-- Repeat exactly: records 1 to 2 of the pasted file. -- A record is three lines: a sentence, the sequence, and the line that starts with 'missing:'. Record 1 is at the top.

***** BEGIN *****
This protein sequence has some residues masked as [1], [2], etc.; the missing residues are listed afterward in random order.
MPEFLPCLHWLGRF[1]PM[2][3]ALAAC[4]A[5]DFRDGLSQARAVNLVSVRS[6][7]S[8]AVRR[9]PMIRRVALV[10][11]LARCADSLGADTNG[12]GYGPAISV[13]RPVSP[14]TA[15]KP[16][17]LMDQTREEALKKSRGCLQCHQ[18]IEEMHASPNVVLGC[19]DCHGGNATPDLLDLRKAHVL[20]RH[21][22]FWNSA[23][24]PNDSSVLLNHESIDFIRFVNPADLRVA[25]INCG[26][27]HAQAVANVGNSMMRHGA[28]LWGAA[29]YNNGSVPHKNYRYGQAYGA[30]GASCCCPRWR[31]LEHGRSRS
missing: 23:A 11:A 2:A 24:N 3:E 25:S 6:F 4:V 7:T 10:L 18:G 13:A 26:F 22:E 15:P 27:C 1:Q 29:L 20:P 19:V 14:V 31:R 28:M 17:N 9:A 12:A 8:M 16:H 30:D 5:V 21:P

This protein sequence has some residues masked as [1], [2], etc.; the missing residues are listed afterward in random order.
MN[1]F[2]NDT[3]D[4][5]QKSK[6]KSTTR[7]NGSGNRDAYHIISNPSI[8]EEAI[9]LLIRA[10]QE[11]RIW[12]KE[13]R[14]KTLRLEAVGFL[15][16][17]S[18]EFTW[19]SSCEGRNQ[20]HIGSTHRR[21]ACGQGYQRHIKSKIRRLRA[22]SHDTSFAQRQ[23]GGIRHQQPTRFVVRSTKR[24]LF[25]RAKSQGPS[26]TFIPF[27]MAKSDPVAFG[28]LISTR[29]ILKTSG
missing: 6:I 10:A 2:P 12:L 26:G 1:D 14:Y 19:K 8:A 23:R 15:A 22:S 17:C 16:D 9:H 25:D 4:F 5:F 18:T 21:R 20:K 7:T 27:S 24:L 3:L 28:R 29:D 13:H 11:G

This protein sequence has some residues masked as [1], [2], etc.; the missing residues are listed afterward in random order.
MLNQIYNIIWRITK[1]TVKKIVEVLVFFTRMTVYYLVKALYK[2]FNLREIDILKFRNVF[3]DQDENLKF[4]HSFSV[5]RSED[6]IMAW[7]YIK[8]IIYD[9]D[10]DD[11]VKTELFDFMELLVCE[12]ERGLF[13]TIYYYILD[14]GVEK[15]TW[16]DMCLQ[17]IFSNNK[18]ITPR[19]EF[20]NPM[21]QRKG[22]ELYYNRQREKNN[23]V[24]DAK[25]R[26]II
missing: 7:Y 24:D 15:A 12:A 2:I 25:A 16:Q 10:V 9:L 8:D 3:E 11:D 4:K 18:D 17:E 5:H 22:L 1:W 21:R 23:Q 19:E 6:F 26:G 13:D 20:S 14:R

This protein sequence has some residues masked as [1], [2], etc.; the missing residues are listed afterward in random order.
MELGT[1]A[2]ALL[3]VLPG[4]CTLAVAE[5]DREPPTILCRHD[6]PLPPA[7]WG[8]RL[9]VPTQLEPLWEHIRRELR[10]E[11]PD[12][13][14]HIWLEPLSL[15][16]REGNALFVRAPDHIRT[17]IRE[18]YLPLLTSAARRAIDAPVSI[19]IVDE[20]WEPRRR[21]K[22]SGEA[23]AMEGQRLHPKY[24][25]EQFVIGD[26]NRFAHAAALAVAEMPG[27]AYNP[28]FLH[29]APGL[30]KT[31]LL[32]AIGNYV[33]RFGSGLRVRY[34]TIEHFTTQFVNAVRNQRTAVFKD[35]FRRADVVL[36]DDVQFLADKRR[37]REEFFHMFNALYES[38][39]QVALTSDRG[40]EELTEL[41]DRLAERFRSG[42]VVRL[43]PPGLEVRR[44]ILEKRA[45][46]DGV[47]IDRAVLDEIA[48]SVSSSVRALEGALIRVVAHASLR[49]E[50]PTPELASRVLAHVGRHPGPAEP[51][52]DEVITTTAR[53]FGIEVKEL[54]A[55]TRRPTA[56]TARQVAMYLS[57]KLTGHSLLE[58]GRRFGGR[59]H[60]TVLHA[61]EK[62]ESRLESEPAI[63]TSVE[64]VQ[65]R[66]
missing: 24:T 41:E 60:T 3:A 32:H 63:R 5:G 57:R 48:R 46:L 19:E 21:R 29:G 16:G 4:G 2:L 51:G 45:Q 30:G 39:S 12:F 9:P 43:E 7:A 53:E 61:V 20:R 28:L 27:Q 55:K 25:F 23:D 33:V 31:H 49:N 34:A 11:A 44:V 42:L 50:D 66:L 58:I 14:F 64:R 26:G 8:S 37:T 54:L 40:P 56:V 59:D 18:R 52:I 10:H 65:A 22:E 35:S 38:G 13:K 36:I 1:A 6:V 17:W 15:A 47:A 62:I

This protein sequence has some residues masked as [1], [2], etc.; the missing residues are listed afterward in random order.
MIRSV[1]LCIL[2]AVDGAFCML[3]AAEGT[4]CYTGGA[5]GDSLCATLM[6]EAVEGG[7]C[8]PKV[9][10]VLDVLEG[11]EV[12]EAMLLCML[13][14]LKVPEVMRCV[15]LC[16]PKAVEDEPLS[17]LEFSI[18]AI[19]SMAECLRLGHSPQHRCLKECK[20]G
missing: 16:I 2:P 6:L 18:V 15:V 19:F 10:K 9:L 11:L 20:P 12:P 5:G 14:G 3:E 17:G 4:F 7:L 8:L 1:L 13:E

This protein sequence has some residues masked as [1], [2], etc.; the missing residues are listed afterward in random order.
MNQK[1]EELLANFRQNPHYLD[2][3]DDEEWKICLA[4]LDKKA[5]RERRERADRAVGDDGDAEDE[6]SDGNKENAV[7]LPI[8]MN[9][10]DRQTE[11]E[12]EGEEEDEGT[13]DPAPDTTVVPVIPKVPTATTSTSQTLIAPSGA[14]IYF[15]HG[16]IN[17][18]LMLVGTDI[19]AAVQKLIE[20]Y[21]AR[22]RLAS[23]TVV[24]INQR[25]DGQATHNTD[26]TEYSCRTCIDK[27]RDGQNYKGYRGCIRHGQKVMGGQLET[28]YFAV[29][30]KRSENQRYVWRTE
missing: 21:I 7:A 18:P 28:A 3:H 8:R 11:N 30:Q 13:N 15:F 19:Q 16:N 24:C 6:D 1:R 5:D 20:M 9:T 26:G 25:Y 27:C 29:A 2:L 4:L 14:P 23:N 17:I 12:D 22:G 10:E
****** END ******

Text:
This protein sequence has some residues masked as [1], [2], etc.; the missing residues are listed afterward in random order.
MPEFLPCLHWLGRF[1]PM[2][3]ALAAC[4]A[5]DFRDGLSQARAVNLVSVRS[6][7]S[8]AVRR[9]PMIRRVALV[10][11]LARCADSLGADTNG[12]GYGPAISV[13]RPVSP[14]TA[15]KP[16][17]LMDQTREEALKKSRGCLQCHQ[18]IEEMHASPNVVLGC[19]DCHGGNATPDLLDLRKAHVL[20]RH[21][22]FWNSA[23][24]PNDSSVLLNHESIDFIRFVNPADLRVA[25]INCG[26][27]HAQAVANVGNSMMRHGA[28]LWGAA[29]YNNGSVPHKNYRYGQAYGA[30]GASCCCPRWR[31]LEHGRSRS
missing: 23:A 11:A 2:A 24:N 3:E 25:S 6:F 4:V 7:T 10:L 18:G 13:A 26:F 22:E 15:P 27:C 1:Q 29:L 20:P 19:V 14:V 31:R 28:M 17:N 9:A 12:A 8:M 16:H 30:D 5:V 21:P

This protein sequence has some residues masked as [1], [2], etc.; the missing residues are listed afterward in random order.
MN[1]F[2]NDT[3]D[4][5]QKSK[6]KSTTR[7]NGSGNRDAYHIISNPSI[8]EEAI[9]LLIRA[10]QE[11]RIW[12]KE[13]R[14]KTLRLEAVGFL[15][16][17]S[18]EFTW[19]SSCEGRNQ[20]HIGSTHRR[21]ACGQGYQRHIKSKIRRLRA[22]SHDTSFAQRQ[23]GGIRHQQPTRFVVRSTKR[24]LF[25]RAKSQGPS[26]TFIPF[27]MAKSDPVAFG[28]LISTR[29]ILKTSG
missing: 6:I 10:A 2:P 12:L 26:G 1:D 14:Y 19:K 8:A 23:R 15:A 22:S 17:C 16:D 9:H 25:D 4:F 5:F 18:T 21:R 20:K 7:T 27:S 24:L 3:L 28:R 29:D 13:H 11:G